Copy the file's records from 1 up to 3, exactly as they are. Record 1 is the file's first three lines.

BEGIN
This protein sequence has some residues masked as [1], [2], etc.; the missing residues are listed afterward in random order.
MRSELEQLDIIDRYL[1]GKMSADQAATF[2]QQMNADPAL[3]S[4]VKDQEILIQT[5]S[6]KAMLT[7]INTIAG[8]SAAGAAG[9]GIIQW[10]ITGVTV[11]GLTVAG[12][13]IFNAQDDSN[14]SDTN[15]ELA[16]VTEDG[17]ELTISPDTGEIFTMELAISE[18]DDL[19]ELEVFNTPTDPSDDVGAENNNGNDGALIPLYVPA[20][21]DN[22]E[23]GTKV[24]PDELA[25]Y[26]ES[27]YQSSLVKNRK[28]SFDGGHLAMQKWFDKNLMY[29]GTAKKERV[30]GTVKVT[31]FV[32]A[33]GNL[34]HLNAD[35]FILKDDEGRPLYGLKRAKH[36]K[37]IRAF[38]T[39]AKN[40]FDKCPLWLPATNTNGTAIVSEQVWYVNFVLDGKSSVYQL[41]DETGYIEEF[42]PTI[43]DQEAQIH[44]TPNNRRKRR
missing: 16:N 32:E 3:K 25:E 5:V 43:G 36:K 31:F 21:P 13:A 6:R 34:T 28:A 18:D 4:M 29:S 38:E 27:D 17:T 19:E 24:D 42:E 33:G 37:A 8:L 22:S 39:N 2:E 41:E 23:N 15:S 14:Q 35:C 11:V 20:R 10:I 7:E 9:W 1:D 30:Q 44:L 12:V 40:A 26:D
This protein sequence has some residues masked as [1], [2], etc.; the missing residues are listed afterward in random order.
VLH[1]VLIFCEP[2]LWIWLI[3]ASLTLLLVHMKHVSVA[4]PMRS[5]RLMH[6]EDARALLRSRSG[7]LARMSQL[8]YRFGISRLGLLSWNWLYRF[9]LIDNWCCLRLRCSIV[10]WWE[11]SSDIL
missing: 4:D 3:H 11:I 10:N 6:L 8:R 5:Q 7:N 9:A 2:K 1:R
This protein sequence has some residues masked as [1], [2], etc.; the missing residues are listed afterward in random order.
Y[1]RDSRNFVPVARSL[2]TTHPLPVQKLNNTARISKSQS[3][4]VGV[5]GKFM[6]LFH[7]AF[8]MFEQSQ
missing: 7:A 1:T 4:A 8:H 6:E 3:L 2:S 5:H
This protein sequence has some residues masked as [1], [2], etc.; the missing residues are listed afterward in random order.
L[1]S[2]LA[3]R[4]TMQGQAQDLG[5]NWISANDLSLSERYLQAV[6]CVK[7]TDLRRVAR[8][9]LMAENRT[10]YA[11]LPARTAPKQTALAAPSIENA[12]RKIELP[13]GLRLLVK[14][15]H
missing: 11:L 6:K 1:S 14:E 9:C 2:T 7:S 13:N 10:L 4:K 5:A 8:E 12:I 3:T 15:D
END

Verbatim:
This protein sequence has some residues masked as [1], [2], etc.; the missing residues are listed afterward in random order.
MRSELEQLDIIDRYL[1]GKMSADQAATF[2]QQMNADPAL[3]S[4]VKDQEILIQT[5]S[6]KAMLT[7]INTIAG[8]SAAGAAG[9]GIIQW[10]ITGVTV[11]GLTVAG[12][13]IFNAQDDSN[14]SDTN[15]ELA[16]VTEDG[17]ELTISPDTGEIFTMELAISE[18]DDL[19]ELEVFNTPTDPSDDVGAENNNGNDGALIPLYVPA[20][21]DN[22]E[23]GTKV[24]PDELA[25]Y[26]ES[27]YQSSLVKNRK[28]SFDGGHLAMQKWFDKNLMY[29]GTAKKERV[30]GTVKVT[31]FV[32]A[33]GNL[34]HLNAD[35]FILKDDEGRPLYGLKRAKH[36]K[37]IRAF[38]T[39]AKN[40]FDKCPLWLPATNTNGTAIVSEQVWYVNFVLDGKSSVYQL[41]DETGYIEEF[42]PTI[43]DQEAQIH[44]TPNNRRKRR
missing: 16:N 32:E 3:K 25:E 5:V 43:G 36:K 31:F 21:P 13:A 6:R 34:T 28:A 18:D 4:M 29:S 38:E 27:D 17:T 19:E 24:D 42:E 33:G 37:A 8:L 22:S 39:N 2:E 41:E 23:N 15:S 14:Q 35:C 11:V 20:R 10:I 7:E 9:W 1:D 30:Q 44:L 12:V 40:A 26:D
This protein sequence has some residues masked as [1], [2], etc.; the missing residues are listed afterward in random order.
VLH[1]VLIFCEP[2]LWIWLI[3]ASLTLLLVHMKHVSVA[4]PMRS[5]RLMH[6]EDARALLRSRSG[7]LARMSQL[8]YRFGISRLGLLSWNWLYRF[9]LIDNWCCLRLRCSIV[10]WWE[11]SSDIL
missing: 4:D 3:H 11:I 10:N 6:L 8:R 5:Q 7:N 9:A 2:K 1:R
This protein sequence has some residues masked as [1], [2], etc.; the missing residues are listed afterward in random order.
Y[1]RDSRNFVPVARSL[2]TTHPLPVQKLNNTARISKSQS[3][4]VGV[5]GKFM[6]LFH[7]AF[8]MFEQSQ
missing: 7:A 1:T 4:A 8:H 6:E 3:L 2:S 5:H